Skip to comments.Ex-Arkansas Governor Loses Bid to Change Plea (Jim Guy Tucker's tax fraud)
Posted on 08/17/2005 3:39:26 PM PDT by Libloather
Ex-Ark. Governor Loses Bid to Change Plea
By KELLY P. KISSEL
Associated Press Writer
Jim Guy Tucker
LITTLE ROCK, Ark. A federal appeals court rejected former Gov. Jim Guy Tucker's bid to withdraw his guilty plea in a tax fraud case that arose during the Whitewater investigation of his predecessor, Bill Clinton.
Tucker admitted in 1998 that he conspired to impede the Internal Revenue Service by hiding the sale of a cable television business. The plea came two years after he was convicted of fraud in a case also brought by Whitewater prosecutor Kenneth Starr.
Tucker resigned but was spared prison time because of his ill health. He served 18 months of home confinement for the charge he misused money from a federally backed loan and was ordered to pay $1 million in restitution for the tax charge.
A federal judge previously lowered the amount Tucker owed to $63,000 and he used that victory to argue he had been charged under the wrong law. The 8th Circuit Court of Appeals ruled on Tuesday that Tucker's courtroom admission to conspiracy meant the conviction should stand.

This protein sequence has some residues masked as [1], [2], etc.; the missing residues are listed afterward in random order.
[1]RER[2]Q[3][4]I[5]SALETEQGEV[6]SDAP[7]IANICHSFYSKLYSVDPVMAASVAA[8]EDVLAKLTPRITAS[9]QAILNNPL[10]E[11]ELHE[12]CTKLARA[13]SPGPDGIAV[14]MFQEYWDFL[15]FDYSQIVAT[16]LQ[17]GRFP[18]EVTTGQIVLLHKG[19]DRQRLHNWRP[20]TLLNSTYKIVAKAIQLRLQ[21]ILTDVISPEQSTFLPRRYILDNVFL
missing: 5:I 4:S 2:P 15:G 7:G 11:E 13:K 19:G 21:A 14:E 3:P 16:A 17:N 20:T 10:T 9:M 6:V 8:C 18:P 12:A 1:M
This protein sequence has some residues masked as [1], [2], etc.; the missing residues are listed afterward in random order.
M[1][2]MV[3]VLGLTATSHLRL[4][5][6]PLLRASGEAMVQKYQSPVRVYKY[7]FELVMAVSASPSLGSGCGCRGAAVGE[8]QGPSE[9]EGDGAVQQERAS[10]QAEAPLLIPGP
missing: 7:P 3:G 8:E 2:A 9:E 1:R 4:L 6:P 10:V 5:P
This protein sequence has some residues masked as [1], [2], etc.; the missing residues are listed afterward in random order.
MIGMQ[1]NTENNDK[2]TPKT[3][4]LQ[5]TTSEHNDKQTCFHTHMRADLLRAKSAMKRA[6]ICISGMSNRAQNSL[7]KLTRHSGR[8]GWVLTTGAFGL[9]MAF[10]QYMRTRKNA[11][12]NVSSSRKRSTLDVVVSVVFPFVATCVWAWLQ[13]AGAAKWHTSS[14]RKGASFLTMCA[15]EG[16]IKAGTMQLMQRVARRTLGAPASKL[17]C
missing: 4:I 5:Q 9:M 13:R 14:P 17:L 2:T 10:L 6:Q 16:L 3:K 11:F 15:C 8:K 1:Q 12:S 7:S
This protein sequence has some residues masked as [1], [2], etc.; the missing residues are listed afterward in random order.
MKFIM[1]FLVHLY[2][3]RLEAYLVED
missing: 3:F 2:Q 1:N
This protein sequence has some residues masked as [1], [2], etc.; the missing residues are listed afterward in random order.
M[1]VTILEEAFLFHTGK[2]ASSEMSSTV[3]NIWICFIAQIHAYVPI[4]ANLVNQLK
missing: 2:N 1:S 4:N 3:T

"Even if Tucker operated on a misconception as to the provision of the Internal Revenue Code the IRS would ultimately apply, he was still guilty of conspiring to impede the IRS in collecting the income tax that would be owed on the sale of the cable system," the court wrote.
Tucker did not return calls to his home or respond to e-mail requests seeking comment. He has said he wanted to clear his name and get his law license back.
The charge arose after Starr got permission in 1995 to expand the Whitewater probe after Tucker's name came up during the investigation.
In 1996, Tucker was convicted along with former Clinton Whitewater business partners James and Susan McDougal. The 1988 cable television system sale, however, had nothing to do with the failed land deal.
Tucker replaced Clinton as Arkansas governor after Clinton was elected president in 1992. He won a four-year term in 1994, then was indicted on the tax and fraud charges in 1995.
_ George Voinovich was accused of approving a plan to use a middleman to conceal the source of $60,000 transferred from his 1994 re-election campaign treasury to his brother, Paul, and a Statehouse lobbyist. Voinovich and his brother were cleared by the Ohio Elections Commission, which fined the lobbyist $1,000 for illegally concealing a campaign payment.
_ Richard Celeste's connections with Cincinnati financier Marvin Warner were examined after Home State Savings Bank, owned by Warner, collapsed in 1985 because of Warner-directed investments in a Florida securities company.
Warner, who had contributed to Celeste campaigns, and nine others went to prison for their roles in the bank's failure.
_ James Rhodes was a defendant in a civil trial seeking damages for the 1970 shooting of four Kent State University students but was never charged.